The text is an authentic old gospel, but not as old as the four canonical gospels. The "Gospel of Judas" makes the case that a) Judas was Jesus’ friend and closest ally; b) Jesus told Judas to betray him in order to move God’s program along and release Jesus from his body; c) therefore, Judas was right to hand Jesus over.
In the text, Jesus tells Judas that he will "exceed all the others." Jesus says Judas will end up sacrificing "the man who clothes me," which probably means the body that clothes Jesus, distinguishing Jesus' spirit from the corrupt body he possesses. (Gnostic sects opposed flesh and matter in favor of the spirit.) The idea is that Jesus wanted Judas to hand him over to those who crucified him, and that by doing so Judas helped God accomplish his divine plan.
Is this positive spin on Judas possible? The devil is in the details. The "Gospel of Judas" doesn't mention that Judas regretted his act and returned the betrayal money, as recorded in Matthew’s gospel. Nor does this Gnostic text say that Judas committing suicide, as described in Acts. If either of these descriptions is true, the ""Gospel of Judas"" version does not make sense.
So which text should we believe, the "Gospel of Judas" or Matthew's gospel and Acts? To answer this question, scholars look at many factors, including the date when a text was written. The four gospels we have in our Bibles, along with the Book of Acts, were written before 100 C.E.
The "Gospel of Judas" was probably written later in the second century; we can tell this because of the developed Gnosticism in it. For example, the text repeatedly mentions aeons and luminaries, typical themes in Gnostic cosmology. (An aeon is a light, a personification of the spirits in the heavens.) We can also connect this gospel to the Gnostic sect of the Cainites, who sought to rehabilitate biblical villains such as Cain, Sodomites, Esau, and Korah. We do know that the "Gospel of Judas" existed before 180 CE, because a church leader named Irenaeus briefly described it in his work Against Heresies (the mention is in Book 1, Chapter 31).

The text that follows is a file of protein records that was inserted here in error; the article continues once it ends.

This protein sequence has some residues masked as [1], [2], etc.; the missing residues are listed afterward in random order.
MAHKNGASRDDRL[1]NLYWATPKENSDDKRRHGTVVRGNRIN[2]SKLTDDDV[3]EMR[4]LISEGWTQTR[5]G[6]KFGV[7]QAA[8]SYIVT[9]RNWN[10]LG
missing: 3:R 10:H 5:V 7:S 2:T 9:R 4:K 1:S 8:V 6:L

Other things help us realize the "Gospel of Judas" is less historically reliable than the canonical gospels. Jesus' betrayal by Judas is unlikely to be a fabrication of the later church, whatever Gnostic texts might claim. Consider something scholars call the "embarrassment" criterion: if something is an embarrassment for the church, it's unlikely that it was invented. Why would Jesus choose a betrayer as one of his elite twelve? This move casts doubt on Jesus’ judgment, so it's unlikely the canonical gospel writers would have made it up.
So does the discovery of the "Gospel of Judas" do anything for us historically? Well, it does tell us what one Gnostic movement of the second century thought. For example, it retells the creation story this way:
"Then Saklas said to his angels, ‘Let us create a human being after the likeness and after the image.’ They fashioned Adam and his wife Eve, who is called, in the cloud, Zoe."
Here, Eve is given the name Zoe, the Greek word for life. This idea that someone other than the One God is involved in the creation is also common in Gnostic gospels, because God does not create; his underlings, know as demiurges, do.
All of this aids us in understanding second century, but not first century, Christian history. For that one small fragment of historical understanding we can be grateful. The "Gospel of Judas" discovery also corroborates that Irenaeus summarized this gospel accurately, which means we have known about it for 1800 years.
I like new discoveries and the excitement the real ones bring just as much as anyone, but I was hoping for more here. Scholars have hailed the "Gospel of Judas" as evidence of the great diversity in early Christianity, but what the hype obscures is that this text cannot reveal anything about Jesus or the earliest church. As far the original Judas goes, this gospel’s history is about as dilapidated as the codex on which it is written.